“The editor should be an extension of your hand; make sure your editor is configurable, extensible, and programmable.” — The Pragmatic Programmer
At the many jobs I have had, colleagues often glanced over my shoulder and said; “Oh, Emacs … Yeah I used that ages ago when I was working on UNIX …”, often they remember it fondly, sometimes for all the quirky keyboard shortcuts. Very few know that it is still being actively developed.
Emacs can be quite counter intuitive and sometimes even an outright pain to use. I find it a shame that still today, after (literally) decades there are no sane defaults. Once, when I was still forced to use Windows, I saw a setup wizard in Win32-Emacs that resembled what I would like to have — a sort of use cases possible to chose from. It may have been some extension that was maintained in some non-official version, because now when I look for it I cannot find it. But why not have a setup wizard in the upstream distribution of Emacs as well?
Well, this is my gripe, the pieces of Emacs that are still unfriendly to users, and mostly new users, coming from Windows or MAC. I will use this blog to present ideas and small things I have done to make Emacs more user friendly. I call this Enterprise Emacs.
Many of the following, really obvious, settings are today available in a menu called “Options”, some are still buried deep within the scriptable innards and go by unfamiliar names.
;; Enterprise Emacs -- save this as your ~/.emacs ; Scrollbar on the *right*, or none (use 'nil for none) (set-scroll-bar-mode 'right) ; A visible marked region (transient-mark-mode t) ; Marking text with shift + arrow keys (pc-selection-mode t) (delete-selection-mode t) ; Syntax highlighting (global-font-lock-mode t) ; A cursor that blinks so I can find it (blink-cursor-mode t) ; A status line displaying both line *and column* of my cursor (column-number-mode t) ; Continue at the file and position where I left off when I closed Emacs (desktop-save-mode t)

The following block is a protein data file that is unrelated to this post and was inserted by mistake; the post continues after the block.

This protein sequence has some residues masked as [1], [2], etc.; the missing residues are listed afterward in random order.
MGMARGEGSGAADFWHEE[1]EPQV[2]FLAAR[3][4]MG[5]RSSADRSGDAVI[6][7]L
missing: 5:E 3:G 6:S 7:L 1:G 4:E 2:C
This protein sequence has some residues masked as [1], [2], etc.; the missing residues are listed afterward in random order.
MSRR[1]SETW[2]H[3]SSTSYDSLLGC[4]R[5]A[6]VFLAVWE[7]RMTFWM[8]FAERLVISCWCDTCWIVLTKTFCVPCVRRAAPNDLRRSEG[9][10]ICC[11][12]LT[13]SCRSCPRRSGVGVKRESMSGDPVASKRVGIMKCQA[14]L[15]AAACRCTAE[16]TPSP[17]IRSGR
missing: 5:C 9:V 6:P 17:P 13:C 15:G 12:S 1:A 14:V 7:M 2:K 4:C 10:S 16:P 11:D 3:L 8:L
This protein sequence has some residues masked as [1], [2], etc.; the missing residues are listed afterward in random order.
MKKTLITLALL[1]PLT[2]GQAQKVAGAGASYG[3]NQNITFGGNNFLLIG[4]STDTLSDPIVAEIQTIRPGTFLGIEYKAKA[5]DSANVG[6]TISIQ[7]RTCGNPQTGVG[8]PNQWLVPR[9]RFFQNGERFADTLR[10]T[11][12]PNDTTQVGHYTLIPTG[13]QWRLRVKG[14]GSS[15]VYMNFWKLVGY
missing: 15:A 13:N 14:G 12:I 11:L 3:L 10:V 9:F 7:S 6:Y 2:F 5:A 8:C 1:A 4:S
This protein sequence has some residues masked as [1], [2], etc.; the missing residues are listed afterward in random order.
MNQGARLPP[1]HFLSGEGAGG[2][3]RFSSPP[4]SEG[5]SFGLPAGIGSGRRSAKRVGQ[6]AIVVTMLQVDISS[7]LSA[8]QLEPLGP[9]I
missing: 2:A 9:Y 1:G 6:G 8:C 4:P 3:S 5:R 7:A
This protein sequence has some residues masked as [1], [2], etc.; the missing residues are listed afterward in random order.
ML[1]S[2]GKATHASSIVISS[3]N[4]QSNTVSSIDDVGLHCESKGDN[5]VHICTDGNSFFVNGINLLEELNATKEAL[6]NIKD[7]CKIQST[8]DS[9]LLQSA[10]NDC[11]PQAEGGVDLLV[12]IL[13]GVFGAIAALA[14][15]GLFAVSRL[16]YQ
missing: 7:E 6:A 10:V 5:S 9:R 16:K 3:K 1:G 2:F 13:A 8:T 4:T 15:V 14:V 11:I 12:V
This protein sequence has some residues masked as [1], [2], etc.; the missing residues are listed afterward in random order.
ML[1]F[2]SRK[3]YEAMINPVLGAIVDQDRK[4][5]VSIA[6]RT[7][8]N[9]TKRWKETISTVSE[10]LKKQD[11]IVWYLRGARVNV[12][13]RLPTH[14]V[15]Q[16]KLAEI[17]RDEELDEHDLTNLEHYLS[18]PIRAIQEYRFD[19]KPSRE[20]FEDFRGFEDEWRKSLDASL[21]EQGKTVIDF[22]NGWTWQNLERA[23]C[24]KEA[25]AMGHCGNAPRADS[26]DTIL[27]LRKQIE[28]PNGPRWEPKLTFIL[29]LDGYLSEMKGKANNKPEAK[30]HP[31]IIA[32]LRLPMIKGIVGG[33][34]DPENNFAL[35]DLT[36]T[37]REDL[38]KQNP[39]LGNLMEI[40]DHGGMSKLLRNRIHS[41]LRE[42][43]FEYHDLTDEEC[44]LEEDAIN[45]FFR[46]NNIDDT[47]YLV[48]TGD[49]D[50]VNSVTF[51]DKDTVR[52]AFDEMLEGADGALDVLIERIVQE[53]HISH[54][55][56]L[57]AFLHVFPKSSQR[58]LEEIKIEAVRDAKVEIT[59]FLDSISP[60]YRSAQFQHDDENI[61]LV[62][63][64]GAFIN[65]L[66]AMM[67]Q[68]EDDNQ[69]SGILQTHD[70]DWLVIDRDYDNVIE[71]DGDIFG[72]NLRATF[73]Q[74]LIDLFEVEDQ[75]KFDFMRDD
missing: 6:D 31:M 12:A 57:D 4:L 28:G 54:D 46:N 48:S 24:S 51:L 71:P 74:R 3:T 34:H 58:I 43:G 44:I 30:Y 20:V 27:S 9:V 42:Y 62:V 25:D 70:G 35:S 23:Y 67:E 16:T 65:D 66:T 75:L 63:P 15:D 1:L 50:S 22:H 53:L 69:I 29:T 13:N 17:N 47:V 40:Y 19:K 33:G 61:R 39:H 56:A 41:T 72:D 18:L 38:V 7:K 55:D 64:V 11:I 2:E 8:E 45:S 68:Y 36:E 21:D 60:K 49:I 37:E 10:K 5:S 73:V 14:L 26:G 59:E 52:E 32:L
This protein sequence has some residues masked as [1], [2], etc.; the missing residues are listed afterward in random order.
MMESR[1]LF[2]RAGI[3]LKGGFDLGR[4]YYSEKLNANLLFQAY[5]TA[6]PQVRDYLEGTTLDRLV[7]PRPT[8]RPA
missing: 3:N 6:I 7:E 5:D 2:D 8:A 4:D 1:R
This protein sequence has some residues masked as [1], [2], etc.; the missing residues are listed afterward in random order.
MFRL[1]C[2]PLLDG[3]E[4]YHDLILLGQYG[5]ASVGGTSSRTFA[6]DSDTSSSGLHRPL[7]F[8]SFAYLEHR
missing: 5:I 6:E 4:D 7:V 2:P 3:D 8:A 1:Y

In the coming months I will present some useful tips from my bag of tricks. Including, but not limited to:
- Auto-adjust as you type
- Auto-spell as you type, text and code
- Auto-complete words and function/method names
- A solution to: “Where the h-ll is that function?”
- Debugging from inside Emacs, like an IDE!
- Windows-like marking, with Ctrl-x, Ctrl-v and Ctrl-v
Plus the usual Emacs features that users of Microsoft products may not have ever known. To mention a few: complete indentation engine, with several predefined indentation modes. Built-in calculator (converts between bases!)
The first tip is Emacs-23 with (grab on to something!) anti-aliasing of fonts! Yes, it’s still an experimental feature, and if you did not already know this, “experimental” in free/open source is often quite stable. I have used it daily for >6 months and it has crashed on me only once.
Start off by installing it and discover the Options menu. Then return to this blog and I will have the next installment ready.